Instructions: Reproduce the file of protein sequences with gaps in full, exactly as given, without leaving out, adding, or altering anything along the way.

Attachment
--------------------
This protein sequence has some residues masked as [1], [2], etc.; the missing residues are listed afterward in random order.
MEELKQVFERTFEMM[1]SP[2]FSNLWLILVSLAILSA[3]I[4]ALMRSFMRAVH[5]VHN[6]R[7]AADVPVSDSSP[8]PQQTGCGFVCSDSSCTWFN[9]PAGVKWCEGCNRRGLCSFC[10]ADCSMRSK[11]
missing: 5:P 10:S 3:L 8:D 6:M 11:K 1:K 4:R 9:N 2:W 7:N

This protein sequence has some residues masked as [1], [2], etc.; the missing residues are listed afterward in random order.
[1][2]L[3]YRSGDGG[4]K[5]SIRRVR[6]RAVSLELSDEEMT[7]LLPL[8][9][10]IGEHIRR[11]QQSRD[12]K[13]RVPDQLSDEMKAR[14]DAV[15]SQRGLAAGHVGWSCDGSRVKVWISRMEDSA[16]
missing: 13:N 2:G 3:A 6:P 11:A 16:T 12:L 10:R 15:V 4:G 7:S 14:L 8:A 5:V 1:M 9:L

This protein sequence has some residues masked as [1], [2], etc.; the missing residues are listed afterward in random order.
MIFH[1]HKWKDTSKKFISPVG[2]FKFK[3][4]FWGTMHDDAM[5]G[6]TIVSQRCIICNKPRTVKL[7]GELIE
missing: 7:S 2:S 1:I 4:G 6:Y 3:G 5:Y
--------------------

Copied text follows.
This protein sequence has some residues masked as [1], [2], etc.; the missing residues are listed afterward in random order.
MEELKQVFERTFEMM[1]SP[2]FSNLWLILVSLAILSA[3]I[4]ALMRSFMRAVH[5]VHN[6]R[7]AADVPVSDSSP[8]PQQTGCGFVCSDSSCTWFN[9]PAGVKWCEGCNRRGLCSFC[10]ADCSMRSK[11]
missing: 5:P 10:S 3:L 8:D 6:M 11:K 1:K 4:R 9:N 2:W 7:N

This protein sequence has some residues masked as [1], [2], etc.; the missing residues are listed afterward in random order.
[1][2]L[3]YRSGDGG[4]K[5]SIRRVR[6]RAVSLELSDEEMT[7]LLPL[8][9][10]IGEHIRR[11]QQSRD[12]K[13]RVPDQLSDEMKAR[14]DAV[15]SQRGLAAGHVGWSCDGSRVKVWISRMEDSA[16]
missing: 13:N 2:G 3:A 6:P 11:A 16:T 12:L 10:R 15:V 4:G 7:S 14:L 8:A 5:V 1:M 9:L

This protein sequence has some residues masked as [1], [2], etc.; the missing residues are listed afterward in random order.
MIFH[1]HKWKDTSKKFISPVG[2]FKFK[3][4]FWGTMHDDAM[5]G[6]TIVSQRCIICNKPRTVKL[7]GELIE
missing: 7:S 2:S 1:I 4:G 6:Y 3:G 5:Y